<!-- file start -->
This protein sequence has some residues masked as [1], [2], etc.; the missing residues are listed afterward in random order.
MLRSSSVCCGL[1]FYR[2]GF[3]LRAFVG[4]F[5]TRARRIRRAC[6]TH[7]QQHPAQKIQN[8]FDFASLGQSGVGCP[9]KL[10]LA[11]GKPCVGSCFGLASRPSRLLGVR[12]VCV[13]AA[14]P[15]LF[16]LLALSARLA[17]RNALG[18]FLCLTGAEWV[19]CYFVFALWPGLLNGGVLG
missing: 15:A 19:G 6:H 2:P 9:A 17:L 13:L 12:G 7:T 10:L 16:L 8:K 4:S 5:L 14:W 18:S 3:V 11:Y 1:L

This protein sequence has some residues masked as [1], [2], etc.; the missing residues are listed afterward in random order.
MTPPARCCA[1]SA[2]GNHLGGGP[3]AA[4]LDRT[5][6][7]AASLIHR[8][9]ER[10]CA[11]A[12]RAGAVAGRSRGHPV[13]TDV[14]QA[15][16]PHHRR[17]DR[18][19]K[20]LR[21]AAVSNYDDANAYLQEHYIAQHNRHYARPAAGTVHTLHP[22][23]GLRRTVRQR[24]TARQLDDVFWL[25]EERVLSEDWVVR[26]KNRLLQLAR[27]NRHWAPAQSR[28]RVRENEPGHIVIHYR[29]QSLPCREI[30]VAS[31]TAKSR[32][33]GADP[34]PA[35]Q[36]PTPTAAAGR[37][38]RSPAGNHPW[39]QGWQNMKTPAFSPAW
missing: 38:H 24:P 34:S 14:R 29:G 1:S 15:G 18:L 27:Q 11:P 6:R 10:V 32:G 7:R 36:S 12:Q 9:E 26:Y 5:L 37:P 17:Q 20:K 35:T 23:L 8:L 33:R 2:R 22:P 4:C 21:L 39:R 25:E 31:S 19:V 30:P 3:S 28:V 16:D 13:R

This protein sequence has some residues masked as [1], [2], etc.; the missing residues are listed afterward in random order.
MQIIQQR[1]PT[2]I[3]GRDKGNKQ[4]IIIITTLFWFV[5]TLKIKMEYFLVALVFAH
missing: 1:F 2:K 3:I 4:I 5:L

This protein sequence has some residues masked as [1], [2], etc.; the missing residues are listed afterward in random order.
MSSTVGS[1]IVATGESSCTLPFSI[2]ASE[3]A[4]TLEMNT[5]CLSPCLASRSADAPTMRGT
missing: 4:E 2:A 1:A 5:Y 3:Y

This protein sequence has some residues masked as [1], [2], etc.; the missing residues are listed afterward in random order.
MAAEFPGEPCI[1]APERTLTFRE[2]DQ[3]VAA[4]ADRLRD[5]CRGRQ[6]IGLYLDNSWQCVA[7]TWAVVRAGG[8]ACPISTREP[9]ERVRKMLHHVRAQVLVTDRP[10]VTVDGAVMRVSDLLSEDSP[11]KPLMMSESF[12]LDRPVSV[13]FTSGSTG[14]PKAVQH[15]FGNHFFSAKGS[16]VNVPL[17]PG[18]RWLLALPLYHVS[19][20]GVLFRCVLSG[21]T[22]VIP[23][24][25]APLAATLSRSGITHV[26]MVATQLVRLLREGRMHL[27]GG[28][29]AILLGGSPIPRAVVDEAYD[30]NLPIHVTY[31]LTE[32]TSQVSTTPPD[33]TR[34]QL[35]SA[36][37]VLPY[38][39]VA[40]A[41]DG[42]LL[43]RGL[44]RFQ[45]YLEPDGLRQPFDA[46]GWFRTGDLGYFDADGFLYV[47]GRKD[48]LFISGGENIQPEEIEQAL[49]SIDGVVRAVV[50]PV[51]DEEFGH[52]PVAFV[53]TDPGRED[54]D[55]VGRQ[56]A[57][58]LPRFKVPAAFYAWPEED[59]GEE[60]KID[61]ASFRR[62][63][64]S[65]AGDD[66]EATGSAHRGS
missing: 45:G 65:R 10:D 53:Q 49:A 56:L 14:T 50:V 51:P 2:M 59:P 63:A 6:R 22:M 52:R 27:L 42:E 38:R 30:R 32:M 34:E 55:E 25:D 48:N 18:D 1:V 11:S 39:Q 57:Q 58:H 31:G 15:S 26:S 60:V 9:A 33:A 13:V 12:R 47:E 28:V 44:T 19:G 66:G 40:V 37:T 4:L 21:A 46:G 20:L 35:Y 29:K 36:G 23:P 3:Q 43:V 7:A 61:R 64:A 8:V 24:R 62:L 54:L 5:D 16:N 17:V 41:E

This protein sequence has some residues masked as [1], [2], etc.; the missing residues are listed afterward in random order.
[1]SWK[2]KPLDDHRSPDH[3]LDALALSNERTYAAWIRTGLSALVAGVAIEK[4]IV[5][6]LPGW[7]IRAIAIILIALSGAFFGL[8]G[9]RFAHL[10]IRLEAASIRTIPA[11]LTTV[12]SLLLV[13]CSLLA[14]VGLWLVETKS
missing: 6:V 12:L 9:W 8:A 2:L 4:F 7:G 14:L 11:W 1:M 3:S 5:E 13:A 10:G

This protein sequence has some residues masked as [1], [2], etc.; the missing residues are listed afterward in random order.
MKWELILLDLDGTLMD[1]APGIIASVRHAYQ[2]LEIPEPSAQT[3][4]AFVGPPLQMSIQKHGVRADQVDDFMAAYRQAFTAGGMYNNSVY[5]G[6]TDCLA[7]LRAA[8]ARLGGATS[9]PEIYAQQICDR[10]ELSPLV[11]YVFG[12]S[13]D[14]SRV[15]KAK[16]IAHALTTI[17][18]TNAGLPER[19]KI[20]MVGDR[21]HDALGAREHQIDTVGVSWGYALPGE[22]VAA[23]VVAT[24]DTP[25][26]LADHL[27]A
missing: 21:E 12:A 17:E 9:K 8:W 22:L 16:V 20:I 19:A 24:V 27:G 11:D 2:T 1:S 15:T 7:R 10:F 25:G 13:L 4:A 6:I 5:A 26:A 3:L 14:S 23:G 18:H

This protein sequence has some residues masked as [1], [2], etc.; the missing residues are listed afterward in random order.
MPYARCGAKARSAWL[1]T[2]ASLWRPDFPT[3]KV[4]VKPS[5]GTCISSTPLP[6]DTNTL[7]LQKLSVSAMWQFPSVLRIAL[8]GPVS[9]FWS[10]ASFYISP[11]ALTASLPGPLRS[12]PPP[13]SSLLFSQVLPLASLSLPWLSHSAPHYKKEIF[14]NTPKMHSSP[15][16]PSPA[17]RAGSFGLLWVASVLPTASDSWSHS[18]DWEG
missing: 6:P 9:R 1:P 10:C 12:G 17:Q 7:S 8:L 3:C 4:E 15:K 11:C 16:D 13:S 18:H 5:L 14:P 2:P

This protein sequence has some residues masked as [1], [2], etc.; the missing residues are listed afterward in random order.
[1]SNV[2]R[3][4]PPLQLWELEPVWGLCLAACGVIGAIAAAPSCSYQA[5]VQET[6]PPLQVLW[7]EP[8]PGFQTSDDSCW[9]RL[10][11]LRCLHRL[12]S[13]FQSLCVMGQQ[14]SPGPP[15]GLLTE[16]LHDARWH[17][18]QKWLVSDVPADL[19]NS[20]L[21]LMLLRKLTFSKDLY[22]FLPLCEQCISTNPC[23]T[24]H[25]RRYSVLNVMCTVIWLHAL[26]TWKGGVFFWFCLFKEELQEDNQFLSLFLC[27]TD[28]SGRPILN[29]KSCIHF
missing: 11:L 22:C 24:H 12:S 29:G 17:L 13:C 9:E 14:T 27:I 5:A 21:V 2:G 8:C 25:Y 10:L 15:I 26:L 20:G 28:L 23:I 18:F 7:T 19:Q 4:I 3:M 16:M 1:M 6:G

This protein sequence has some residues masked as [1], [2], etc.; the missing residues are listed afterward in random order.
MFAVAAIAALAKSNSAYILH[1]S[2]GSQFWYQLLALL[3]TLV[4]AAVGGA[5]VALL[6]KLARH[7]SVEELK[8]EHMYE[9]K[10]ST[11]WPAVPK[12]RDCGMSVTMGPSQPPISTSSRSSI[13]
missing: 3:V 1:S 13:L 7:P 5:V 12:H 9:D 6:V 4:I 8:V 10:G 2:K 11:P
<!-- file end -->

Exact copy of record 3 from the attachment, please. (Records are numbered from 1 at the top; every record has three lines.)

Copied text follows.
This protein sequence has some residues masked as [1], [2], etc.; the missing residues are listed afterward in random order.
MQIIQQR[1]PT[2]I[3]GRDKGNKQ[4]IIIITTLFWFV[5]TLKIKMEYFLVALVFAH
missing: 1:F 2:K 3:I 4:I 5:L